The air was humid, so humid, and the jungle was eerily quiet - though that could have been from the noise of the crash - and there was a smell in the air, musty yet metallic, like a swamp in a scrapyard.

"Johnson..." he asked, trembling. "This 'park' wouldn't have been..." Devereaux cut in. "The island of the dinos? That was a hoax, no?" He turned around to where Rankin's shaking finger pointed. A cow-sized reptile was poking at the plane's broken tail section with a spiked thumb.

It gazed limpidly at them over a duck-like beak as its thumb tore open a cargo hold. It pulled a pink-and-brown-covered volume and sniffed it vigorously. Rankin screamed then, after Montero slapped him, muttered, "Aaaaah- it's an iguanadon, it's an herbivore, semi-solitary, won't be aggressive unless we're in its territory, are we in its territory..."

There was a gunshot. Montero held a rifle in one hand and clicked the dead radio mic in the other. "Boys, we gotta move," he said. He took Rankin's shoulder and shoved him. You think your pornhound friend over there has backup?" But there was already a crashing sound in the darkness of the jungle around them.

Rankin said "I'm not sure-" and Devereaux pressed a pistol into has hands and said "Come on." Jackson carried their water, his rifle, and a fresh copy of "I Traveled In Time To See My Dead Mother But She Was A Nymphomaniac Vixen" just in case. Dev humped their emergency rations and a machete. Montero, determined to at least break even, took a heavy frame backpack stuffed with product.

He set fire to the plane as they struck out, crashing through the undergrowth. "I don't wanna see those freakin' Costies get their hands on 'em." Strange flowers unfolded around them as the day wore evening. Once a chicken-sized dinosaur - "Compsog-" was as far as Rankin got - tried to follow them, but Montero scared it off with a burst over its head.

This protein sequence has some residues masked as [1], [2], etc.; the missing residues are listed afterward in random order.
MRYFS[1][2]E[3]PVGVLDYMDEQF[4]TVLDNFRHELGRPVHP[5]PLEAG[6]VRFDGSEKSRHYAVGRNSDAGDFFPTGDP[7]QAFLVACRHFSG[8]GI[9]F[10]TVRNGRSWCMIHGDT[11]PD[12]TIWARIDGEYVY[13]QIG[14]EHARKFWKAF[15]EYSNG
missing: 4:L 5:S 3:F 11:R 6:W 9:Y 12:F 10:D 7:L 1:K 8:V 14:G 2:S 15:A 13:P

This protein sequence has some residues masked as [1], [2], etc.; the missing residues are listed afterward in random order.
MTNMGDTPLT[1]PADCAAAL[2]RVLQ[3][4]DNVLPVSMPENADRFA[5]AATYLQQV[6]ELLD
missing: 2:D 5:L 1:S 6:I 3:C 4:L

Devereaux made a fire from the underside of prehistoric bark and they set an uneasy watch. "Where are we headed?" asked Jackson from underneath, uncomfortable in his survival blanket. Dev and Rankin silently thanked him for not reading the mood. "We go in a straight line, we find a road," said Montero. "We follow the road, we find the heliport. We find the heliport, we radio for pickup."

Jackson pondered. "Why didn't we radio him from the plane?"

"The radio was broke, you idiot."

"No it wasn't," said Rankin. You switched it off when I tried to mayday."

They stewed through their watches, distracted occasionally by roars of strange monsters in the distance, and tried not to look at the smoke plume behind them.

Montero woke them up with a three-round burst. His eyes were bloodshot and a tattered ahegao peeked from his coverall pocket. "High on his own supply," Jackson muttered.

Montero led them like a demon, heedless of thorns and briars, until they reached, unexpectedly, the charred remains of their plane. Rankin mournfully clicked the charred remains of their radio. "Stop that," said Montero. "Listen."

The distant whirr of a helicopter approached from the direction of the sea. They scattered into the trees. A Costa Rica Marine Corps helicopter hovered above the plane. They could see the fear in the eyes of the gunner, the turn of his head as he tried to speak to the pilot. Suddenly the forest filled with an awkward, shuffling gallop.

Jackson turned around and had enough time to say "Oh my-" before a pointed, multi-colored beak snapped down and swallowed him whole. The creature pushed into the plane-cleared clearing, flapped the tissue under its long forelegs, and took off. Ten more of the creatures emerged from the trees and followed, issuing a call like a droning, untuned oboe warbling a scale.

"Pterodactyl," said Rankin, eyes locked on the giant creatures swarming the helicopter. Montero growled and shoved him aside. "I know they're pterodactyls, idiot. Which one of the suckers got Johnson?" He fired burst after burst at the flying monsters.

A ripple of minigun fire from the helicopter turned one of them into a red mist, but more had gone after the cockpit. A pterodactyl poked its beak through the windscreen like it were rotten wood and flicked the pilot out. The helicopter listed, tumbled, disappeared over the treeline, and there was another booming crash.